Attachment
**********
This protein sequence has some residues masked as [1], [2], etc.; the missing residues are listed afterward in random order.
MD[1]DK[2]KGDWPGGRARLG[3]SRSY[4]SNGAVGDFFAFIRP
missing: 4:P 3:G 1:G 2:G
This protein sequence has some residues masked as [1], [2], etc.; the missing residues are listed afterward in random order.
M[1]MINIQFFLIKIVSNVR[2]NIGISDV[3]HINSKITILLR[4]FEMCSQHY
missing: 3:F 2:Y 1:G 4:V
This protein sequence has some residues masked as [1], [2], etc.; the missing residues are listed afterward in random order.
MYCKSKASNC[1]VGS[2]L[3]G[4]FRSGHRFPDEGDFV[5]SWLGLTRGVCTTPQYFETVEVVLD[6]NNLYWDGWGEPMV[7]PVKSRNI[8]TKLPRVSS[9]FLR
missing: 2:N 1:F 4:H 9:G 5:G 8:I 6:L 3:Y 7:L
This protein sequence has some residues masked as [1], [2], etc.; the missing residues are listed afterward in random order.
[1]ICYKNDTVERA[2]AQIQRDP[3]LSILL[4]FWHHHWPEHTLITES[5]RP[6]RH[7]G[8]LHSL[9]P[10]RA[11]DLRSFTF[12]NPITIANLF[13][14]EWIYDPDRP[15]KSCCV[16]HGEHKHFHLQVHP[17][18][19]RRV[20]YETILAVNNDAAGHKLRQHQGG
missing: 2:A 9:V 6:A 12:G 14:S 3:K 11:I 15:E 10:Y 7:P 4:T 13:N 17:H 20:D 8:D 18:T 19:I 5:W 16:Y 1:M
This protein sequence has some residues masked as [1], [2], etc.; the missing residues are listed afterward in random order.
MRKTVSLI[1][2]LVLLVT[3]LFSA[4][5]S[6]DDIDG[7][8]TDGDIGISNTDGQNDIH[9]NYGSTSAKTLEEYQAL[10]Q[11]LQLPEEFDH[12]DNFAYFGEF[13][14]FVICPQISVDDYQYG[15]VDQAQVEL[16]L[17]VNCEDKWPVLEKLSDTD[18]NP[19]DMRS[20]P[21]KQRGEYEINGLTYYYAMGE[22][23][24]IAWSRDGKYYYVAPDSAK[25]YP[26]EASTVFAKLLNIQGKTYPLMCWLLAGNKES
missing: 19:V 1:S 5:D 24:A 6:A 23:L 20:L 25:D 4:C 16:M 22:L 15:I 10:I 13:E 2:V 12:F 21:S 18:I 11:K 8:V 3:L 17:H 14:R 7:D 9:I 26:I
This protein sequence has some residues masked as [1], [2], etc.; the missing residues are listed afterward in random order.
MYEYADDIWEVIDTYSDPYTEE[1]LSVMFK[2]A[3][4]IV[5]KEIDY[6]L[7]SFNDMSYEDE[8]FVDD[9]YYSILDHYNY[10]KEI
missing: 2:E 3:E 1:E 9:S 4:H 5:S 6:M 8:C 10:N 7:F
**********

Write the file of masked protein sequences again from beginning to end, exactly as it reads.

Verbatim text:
This protein sequence has some residues masked as [1], [2], etc.; the missing residues are listed afterward in random order.
MD[1]DK[2]KGDWPGGRARLG[3]SRSY[4]SNGAVGDFFAFIRP
missing: 4:P 3:G 1:G 2:G
This protein sequence has some residues masked as [1], [2], etc.; the missing residues are listed afterward in random order.
M[1]MINIQFFLIKIVSNVR[2]NIGISDV[3]HINSKITILLR[4]FEMCSQHY
missing: 3:F 2:Y 1:G 4:V
This protein sequence has some residues masked as [1], [2], etc.; the missing residues are listed afterward in random order.
MYCKSKASNC[1]VGS[2]L[3]G[4]FRSGHRFPDEGDFV[5]SWLGLTRGVCTTPQYFETVEVVLD[6]NNLYWDGWGEPMV[7]PVKSRNI[8]TKLPRVSS[9]FLR
missing: 2:N 1:F 4:H 9:G 5:G 8:I 6:L 3:Y 7:L
This protein sequence has some residues masked as [1], [2], etc.; the missing residues are listed afterward in random order.
[1]ICYKNDTVERA[2]AQIQRDP[3]LSILL[4]FWHHHWPEHTLITES[5]RP[6]RH[7]G[8]LHSL[9]P[10]RA[11]DLRSFTF[12]NPITIANLF[13][14]EWIYDPDRP[15]KSCCV[16]HGEHKHFHLQVHP[17][18][19]RRV[20]YETILAVNNDAAGHKLRQHQGG
missing: 2:A 9:V 6:A 12:G 14:S 3:K 11:I 15:E 10:Y 7:P 4:T 13:N 17:H 20:D 8:D 18:T 19:I 5:W 16:Y 1:M
This protein sequence has some residues masked as [1], [2], etc.; the missing residues are listed afterward in random order.
MRKTVSLI[1][2]LVLLVT[3]LFSA[4][5]S[6]DDIDG[7][8]TDGDIGISNTDGQNDIH[9]NYGSTSAKTLEEYQAL[10]Q[11]LQLPEEFDH[12]DNFAYFGEF[13][14]FVICPQISVDDYQYG[15]VDQAQVEL[16]L[17]VNCEDKWPVLEKLSDTD[18]NP[19]DMRS[20]P[21]KQRGEYEINGLTYYYAMGE[22][23][24]IAWSRDGKYYYVAPDSAK[25]YP[26]EASTVFAKLLNIQGKTYPLMCWLLAGNKES
missing: 19:V 1:S 5:D 24:A 6:A 23:L 20:L 25:D 4:C 16:M 22:L 15:I 10:I 13:E 2:V 12:F 21:S 18:I 11:K 8:V 3:L 17:H 14:R 7:D 9:I 26:I
This protein sequence has some residues masked as [1], [2], etc.; the missing residues are listed afterward in random order.
MYEYADDIWEVIDTYSDPYTEE[1]LSVMFK[2]A[3][4]IV[5]KEIDY[6]L[7]SFNDMSYEDE[8]FVDD[9]YYSILDHYNY[10]KEI
missing: 2:E 3:E 1:E 9:S 4:H 5:S 6:M 8:C 10:N 7:F